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Age: 14

Sex: Male

Indication: Left testicular pain

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Case #13


  • Enlarged left testicle relative to the right with absent left testicular and left epididymal vascularity
  • Arterial and venous waveforms are demonstrated in the right testicle
  • Small left hydrocele


Testicular torsion

Sample Report

Enlarged left testicle and epididymis relative to the right with absent vascularity, consistent with acute left testicular torsion. Small left hydrocele.

Normal appearance of the right testicle and epididymis.


  • Ultrasound is the modality of choice when evaluating the scrotum
  • In patients presenting with acute scrotum, make sure you know which side is the symptomatic side as this can be helpful in differentiating cases of epididymo-orchitis from torsion
  • Testicular torsion results from twisting of the spermatic cord, leading to venous obstruction first following by arterial occlusion (the latter of which typically does not occur until there is greater than 360 degrees of twisting)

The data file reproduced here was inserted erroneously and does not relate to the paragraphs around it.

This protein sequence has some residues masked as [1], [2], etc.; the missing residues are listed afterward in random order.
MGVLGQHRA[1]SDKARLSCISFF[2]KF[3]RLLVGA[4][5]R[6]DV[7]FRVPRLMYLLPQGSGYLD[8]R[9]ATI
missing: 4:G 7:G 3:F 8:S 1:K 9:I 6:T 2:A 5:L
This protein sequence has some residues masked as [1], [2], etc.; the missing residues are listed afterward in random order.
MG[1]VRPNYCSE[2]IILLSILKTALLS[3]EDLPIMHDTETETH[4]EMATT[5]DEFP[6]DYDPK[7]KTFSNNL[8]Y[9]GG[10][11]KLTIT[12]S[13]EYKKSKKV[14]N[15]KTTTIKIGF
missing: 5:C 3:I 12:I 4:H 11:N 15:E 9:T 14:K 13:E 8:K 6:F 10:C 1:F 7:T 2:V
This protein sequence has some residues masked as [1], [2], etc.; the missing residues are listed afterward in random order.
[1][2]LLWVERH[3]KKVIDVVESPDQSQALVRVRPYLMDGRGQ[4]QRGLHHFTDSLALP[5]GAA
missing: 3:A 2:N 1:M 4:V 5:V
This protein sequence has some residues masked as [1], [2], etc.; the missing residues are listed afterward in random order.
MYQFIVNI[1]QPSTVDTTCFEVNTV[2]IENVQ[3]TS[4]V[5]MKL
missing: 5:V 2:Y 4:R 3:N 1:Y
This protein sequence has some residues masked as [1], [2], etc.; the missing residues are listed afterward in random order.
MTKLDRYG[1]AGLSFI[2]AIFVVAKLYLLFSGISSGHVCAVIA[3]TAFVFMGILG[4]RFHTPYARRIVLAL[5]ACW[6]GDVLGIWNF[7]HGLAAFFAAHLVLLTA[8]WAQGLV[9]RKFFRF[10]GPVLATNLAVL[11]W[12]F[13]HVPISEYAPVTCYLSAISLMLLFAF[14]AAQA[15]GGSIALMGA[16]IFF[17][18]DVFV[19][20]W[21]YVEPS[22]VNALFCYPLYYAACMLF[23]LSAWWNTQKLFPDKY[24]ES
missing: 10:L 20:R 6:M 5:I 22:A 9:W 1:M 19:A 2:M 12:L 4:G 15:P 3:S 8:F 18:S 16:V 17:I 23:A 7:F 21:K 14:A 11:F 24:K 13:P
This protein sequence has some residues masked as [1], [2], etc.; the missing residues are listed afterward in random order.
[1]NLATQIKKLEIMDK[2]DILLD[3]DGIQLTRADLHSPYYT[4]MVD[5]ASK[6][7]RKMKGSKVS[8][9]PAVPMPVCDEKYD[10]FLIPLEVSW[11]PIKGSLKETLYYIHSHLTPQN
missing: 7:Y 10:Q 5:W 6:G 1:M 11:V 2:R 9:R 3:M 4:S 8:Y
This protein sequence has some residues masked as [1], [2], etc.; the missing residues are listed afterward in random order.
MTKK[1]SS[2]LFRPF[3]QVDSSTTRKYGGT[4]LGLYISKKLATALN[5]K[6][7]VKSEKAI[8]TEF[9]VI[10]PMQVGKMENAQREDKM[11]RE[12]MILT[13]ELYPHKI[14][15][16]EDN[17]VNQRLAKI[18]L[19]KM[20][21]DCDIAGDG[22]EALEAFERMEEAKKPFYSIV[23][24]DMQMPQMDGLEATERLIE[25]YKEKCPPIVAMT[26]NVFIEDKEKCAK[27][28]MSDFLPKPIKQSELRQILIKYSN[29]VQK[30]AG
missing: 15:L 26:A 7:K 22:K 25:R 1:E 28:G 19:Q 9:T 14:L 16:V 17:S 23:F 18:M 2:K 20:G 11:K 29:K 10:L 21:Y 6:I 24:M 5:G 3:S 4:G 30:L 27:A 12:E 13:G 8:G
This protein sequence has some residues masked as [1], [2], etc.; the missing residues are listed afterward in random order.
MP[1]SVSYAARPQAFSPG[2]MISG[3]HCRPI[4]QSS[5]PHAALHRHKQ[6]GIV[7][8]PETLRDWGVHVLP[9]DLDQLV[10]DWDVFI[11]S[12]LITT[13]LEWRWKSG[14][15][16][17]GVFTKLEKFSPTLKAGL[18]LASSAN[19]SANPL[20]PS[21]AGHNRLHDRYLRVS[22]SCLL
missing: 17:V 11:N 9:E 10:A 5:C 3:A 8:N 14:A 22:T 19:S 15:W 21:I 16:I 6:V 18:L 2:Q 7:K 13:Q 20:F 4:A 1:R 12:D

• Ultrasound findings supportive of a diagnosis of testicular torsion include:
    • Twisting of the spermatic cord leading to a whirled appearance of the vessels – when present is very useful in identifying both complete and incomplete torsion
    • Absent vascularity on color and power Doppler analysis and absence of discernible arterial and venous waveforms on spectral Doppler tracings
    • Asymmetrically enlarged testicle (usually mildly enlarged initially and progressively enlarges as necrosis occurs)
    • Heterogeneous testicular echotexture on grayscale imaging (usually only a late finding)
    • Increased scrotal wall vascularity on the affected side (usually only a late finding)
    • Reactive hydrocele – a common but very nonspecific finding
  • The common predisposing anatomic variant to testicular torsion is the bell clapper deformity, where the tunica vaginalis has a high attachment on the spermatic cord, leaving the testicle unanchored to the scrotal wall and allowing for free rotation
  • Incomplete torsion can be a difficult diagnosis to make as blood flow (at least arterial) will be preserved to some degree
    • Worry about this if you see twisting of the spermatic cord and/or elevated resistive indices within the symptomatic testicle
  • Torsion-detorsion can also be a diagnostic conundrum as the affected testicle may have reactive hyperemia at the time of imaging
  • The magic time interval to intervention is about 4-6 hours, with testicular salvage likely within the window and unlikely beyond it

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